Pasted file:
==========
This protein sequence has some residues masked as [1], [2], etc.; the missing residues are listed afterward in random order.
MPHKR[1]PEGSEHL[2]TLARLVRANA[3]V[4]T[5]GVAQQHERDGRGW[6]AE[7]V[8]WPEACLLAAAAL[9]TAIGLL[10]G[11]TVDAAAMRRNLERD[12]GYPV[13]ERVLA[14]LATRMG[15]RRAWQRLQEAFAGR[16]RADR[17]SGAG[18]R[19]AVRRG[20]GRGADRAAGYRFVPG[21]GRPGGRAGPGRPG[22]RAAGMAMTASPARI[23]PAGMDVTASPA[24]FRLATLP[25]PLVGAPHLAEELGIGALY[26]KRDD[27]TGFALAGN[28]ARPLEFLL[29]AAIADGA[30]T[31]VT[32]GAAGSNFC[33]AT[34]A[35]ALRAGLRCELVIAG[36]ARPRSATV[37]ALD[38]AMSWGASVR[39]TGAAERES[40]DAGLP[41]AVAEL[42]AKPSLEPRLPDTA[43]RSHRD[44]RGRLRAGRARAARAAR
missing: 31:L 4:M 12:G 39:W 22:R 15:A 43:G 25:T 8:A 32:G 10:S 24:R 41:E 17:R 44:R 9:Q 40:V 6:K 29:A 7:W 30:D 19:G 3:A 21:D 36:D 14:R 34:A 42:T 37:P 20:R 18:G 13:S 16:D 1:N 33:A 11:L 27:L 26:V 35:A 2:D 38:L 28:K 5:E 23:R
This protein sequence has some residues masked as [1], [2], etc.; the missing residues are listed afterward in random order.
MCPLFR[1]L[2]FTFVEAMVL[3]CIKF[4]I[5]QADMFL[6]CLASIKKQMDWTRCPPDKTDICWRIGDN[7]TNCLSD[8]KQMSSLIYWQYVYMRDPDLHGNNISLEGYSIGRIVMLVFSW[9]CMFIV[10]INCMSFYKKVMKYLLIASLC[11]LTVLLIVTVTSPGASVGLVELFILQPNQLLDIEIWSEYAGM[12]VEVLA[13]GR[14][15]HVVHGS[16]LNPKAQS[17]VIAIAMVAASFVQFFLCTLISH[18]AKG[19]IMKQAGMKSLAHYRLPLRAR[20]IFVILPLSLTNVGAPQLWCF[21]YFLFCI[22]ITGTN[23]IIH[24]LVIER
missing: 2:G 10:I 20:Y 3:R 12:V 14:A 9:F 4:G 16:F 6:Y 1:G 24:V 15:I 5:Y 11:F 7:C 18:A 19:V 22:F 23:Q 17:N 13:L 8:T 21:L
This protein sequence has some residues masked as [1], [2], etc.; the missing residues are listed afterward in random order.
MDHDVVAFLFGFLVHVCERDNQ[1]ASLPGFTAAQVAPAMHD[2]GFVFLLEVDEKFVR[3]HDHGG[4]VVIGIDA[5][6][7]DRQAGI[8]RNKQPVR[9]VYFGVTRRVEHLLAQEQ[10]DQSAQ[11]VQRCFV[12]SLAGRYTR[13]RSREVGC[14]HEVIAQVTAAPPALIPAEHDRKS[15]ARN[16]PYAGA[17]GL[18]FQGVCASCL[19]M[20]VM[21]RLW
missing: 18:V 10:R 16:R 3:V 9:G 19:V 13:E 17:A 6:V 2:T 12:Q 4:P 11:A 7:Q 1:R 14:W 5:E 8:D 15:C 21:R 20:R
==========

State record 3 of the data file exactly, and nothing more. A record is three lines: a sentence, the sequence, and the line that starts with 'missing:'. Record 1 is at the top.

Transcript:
This protein sequence has some residues masked as [1], [2], etc.; the missing residues are listed afterward in random order.
MDHDVVAFLFGFLVHVCERDNQ[1]ASLPGFTAAQVAPAMHD[2]GFVFLLEVDEKFVR[3]HDHGG[4]VVIGIDA[5][6][7]DRQAGI[8]RNKQPVR[9]VYFGVTRRVEHLLAQEQ[10]DQSAQ[11]VQRCFV[12]SLAGRYTR[13]RSREVGC[14]HEVIAQVTAAPPALIPAEHDRKS[15]ARN[16]PYAGA[17]GL[18]FQGVCASCL[19]M[20]VM[21]RLW
missing: 18:V 10:R 16:R 3:V 9:G 19:V 13:E 17:A 6:V 2:T 12:Q 4:P 11:A 7:Q 1:R 14:W 5:E 8:D 15:C 21:R 20:R